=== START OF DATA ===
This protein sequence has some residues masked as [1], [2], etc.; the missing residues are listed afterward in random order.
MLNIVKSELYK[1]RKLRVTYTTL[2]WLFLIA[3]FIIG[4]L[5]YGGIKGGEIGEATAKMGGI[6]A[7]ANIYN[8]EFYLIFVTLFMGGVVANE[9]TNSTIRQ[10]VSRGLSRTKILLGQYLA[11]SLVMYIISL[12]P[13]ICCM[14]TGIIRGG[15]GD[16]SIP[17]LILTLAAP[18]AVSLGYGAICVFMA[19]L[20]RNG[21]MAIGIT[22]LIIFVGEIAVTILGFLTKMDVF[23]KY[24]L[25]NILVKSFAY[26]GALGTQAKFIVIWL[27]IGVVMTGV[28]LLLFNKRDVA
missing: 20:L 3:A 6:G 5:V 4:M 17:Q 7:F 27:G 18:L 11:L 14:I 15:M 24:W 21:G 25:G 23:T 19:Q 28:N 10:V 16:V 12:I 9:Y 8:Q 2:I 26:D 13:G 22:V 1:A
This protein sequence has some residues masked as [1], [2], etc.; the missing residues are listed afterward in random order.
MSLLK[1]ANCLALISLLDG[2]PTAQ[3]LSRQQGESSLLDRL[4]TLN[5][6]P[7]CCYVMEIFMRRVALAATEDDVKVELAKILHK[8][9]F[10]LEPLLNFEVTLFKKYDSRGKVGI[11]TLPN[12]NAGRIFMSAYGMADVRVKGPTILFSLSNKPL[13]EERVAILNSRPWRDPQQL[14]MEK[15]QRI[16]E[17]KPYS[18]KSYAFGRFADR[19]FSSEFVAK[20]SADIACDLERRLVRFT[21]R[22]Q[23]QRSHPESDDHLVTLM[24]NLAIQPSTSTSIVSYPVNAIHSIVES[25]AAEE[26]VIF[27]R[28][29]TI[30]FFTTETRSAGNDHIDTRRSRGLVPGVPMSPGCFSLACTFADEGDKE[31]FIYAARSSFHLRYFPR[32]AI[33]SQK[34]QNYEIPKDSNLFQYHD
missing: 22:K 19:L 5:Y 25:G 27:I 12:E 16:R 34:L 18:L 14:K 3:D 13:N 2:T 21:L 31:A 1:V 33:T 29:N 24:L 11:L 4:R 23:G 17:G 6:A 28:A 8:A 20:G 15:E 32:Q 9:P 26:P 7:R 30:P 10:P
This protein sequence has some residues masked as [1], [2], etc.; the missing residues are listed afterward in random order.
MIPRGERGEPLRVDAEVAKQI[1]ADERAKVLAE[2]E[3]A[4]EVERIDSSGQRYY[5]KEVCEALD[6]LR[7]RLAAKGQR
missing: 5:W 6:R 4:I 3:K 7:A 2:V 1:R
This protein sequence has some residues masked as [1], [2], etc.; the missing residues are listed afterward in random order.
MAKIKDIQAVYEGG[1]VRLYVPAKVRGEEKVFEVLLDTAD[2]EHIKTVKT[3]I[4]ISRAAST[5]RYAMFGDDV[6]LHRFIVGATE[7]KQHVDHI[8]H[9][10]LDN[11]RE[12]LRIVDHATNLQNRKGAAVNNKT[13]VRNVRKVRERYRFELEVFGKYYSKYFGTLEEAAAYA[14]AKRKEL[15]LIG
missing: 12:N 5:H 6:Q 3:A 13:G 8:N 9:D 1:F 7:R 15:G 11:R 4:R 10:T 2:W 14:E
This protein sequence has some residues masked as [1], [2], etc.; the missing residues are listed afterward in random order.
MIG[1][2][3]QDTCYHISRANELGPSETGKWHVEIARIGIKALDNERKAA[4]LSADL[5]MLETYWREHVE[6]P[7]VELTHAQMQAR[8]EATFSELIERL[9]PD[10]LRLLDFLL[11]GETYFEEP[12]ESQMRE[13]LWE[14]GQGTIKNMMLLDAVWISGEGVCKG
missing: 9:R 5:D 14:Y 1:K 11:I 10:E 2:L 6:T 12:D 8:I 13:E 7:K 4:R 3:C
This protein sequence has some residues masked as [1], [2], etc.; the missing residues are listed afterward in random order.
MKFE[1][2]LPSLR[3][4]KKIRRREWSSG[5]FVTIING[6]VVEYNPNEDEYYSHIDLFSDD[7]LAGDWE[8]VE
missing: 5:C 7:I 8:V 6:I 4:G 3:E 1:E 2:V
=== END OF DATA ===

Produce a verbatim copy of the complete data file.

This protein sequence has some residues masked as [1], [2], etc.; the missing residues are listed afterward in random order.
MLNIVKSELYK[1]RKLRVTYTTL[2]WLFLIA[3]FIIG[4]L[5]YGGIKGGEIGEATAKMGGI[6]A[7]ANIYN[8]EFYLIFVTLFMGGVVANE[9]TNSTIRQ[10]VSRGLSRTKILLGQYLA[11]SLVMYIISL[12]P[13]ICCM[14]TGIIRGG[15]GD[16]SIP[17]LILTLAAP[18]AVSLGYGAICVFMA[19]L[20]RNG[21]MAIGIT[22]LIIFVGEIAVTILGFLTKMDVF[23]KY[24]L[25]NILVKSFAY[26]GALGTQAKFIVIWL[27]IGVVMTGV[28]LLLFNKRDVA
missing: 20:L 3:A 6:G 5:V 4:M 17:Q 7:F 27:G 18:L 11:L 14:I 15:M 24:W 21:G 25:G 23:T 19:Q 28:N 10:V 16:V 12:I 9:Y 8:Q 2:I 26:D 13:G 22:V 1:A
This protein sequence has some residues masked as [1], [2], etc.; the missing residues are listed afterward in random order.
MSLLK[1]ANCLALISLLDG[2]PTAQ[3]LSRQQGESSLLDRL[4]TLN[5][6]P[7]CCYVMEIFMRRVALAATEDDVKVELAKILHK[8][9]F[10]LEPLLNFEVTLFKKYDSRGKVGI[11]TLPN[12]NAGRIFMSAYGMADVRVKGPTILFSLSNKPL[13]EERVAILNSRPWRDPQQL[14]MEK[15]QRI[16]E[17]KPYS[18]KSYAFGRFADR[19]FSSEFVAK[20]SADIACDLERRLVRFT[21]R[22]Q[23]QRSHPESDDHLVTLM[24]NLAIQPSTSTSIVSYPVNAIHSIVES[25]AAEE[26]VIF[27]R[28][29]TI[30]FFTTETRSAGNDHIDTRRSRGLVPGVPMSPGCFSLACTFADEGDKE[31]FIYAARSSFHLRYFPR[32]AI[33]SQK[34]QNYEIPKDSNLFQYHD
missing: 22:K 19:L 5:Y 25:G 27:I 12:E 16:R 34:L 18:L 14:K 3:D 13:N 2:T 21:L 31:A 1:V 33:T 29:N 24:L 11:L 4:R 23:G 17:G 6:A 28:A 8:A 20:G 15:E 32:Q 9:P 26:P 7:R 30:P 10:P
This protein sequence has some residues masked as [1], [2], etc.; the missing residues are listed afterward in random order.
MIPRGERGEPLRVDAEVAKQI[1]ADERAKVLAE[2]E[3]A[4]EVERIDSSGQRYY[5]KEVCEALD[6]LR[7]RLAAKGQR
missing: 5:W 6:R 4:I 3:K 7:A 2:V 1:R
This protein sequence has some residues masked as [1], [2], etc.; the missing residues are listed afterward in random order.
MAKIKDIQAVYEGG[1]VRLYVPAKVRGEEKVFEVLLDTAD[2]EHIKTVKT[3]I[4]ISRAAST[5]RYAMFGDDV[6]LHRFIVGATE[7]KQHVDHI[8]H[9][10]LDN[11]RE[12]LRIVDHATNLQNRKGAAVNNKT[13]VRNVRKVRERYRFELEVFGKYYSKYFGTLEEAAAYA[14]AKRKEL[15]LIG
missing: 12:N 5:H 6:Q 3:A 13:G 8:N 9:D 1:F 7:R 15:G 11:R 4:R 10:T 2:W 14:E
This protein sequence has some residues masked as [1], [2], etc.; the missing residues are listed afterward in random order.
MIG[1][2][3]QDTCYHISRANELGPSETGKWHVEIARIGIKALDNERKAA[4]LSADL[5]MLETYWREHVE[6]P[7]VELTHAQMQAR[8]EATFSELIERL[9]PD[10]LRLLDFLL[11]GETYFEEP[12]ESQMRE[13]LWE[14]GQGTIKNMMLLDAVWISGEGVCKG
missing: 9:R 5:D 14:Y 1:K 11:I 10:E 2:L 6:T 12:D 8:I 13:E 7:K 4:R 3:C
This protein sequence has some residues masked as [1], [2], etc.; the missing residues are listed afterward in random order.
MKFE[1][2]LPSLR[3][4]KKIRRREWSSG[5]FVTIING[6]VVEYNPNEDEYYSHIDLFSDD[7]LAGDWE[8]VE
missing: 5:C 7:I 8:V 6:I 4:G 3:E 1:E 2:V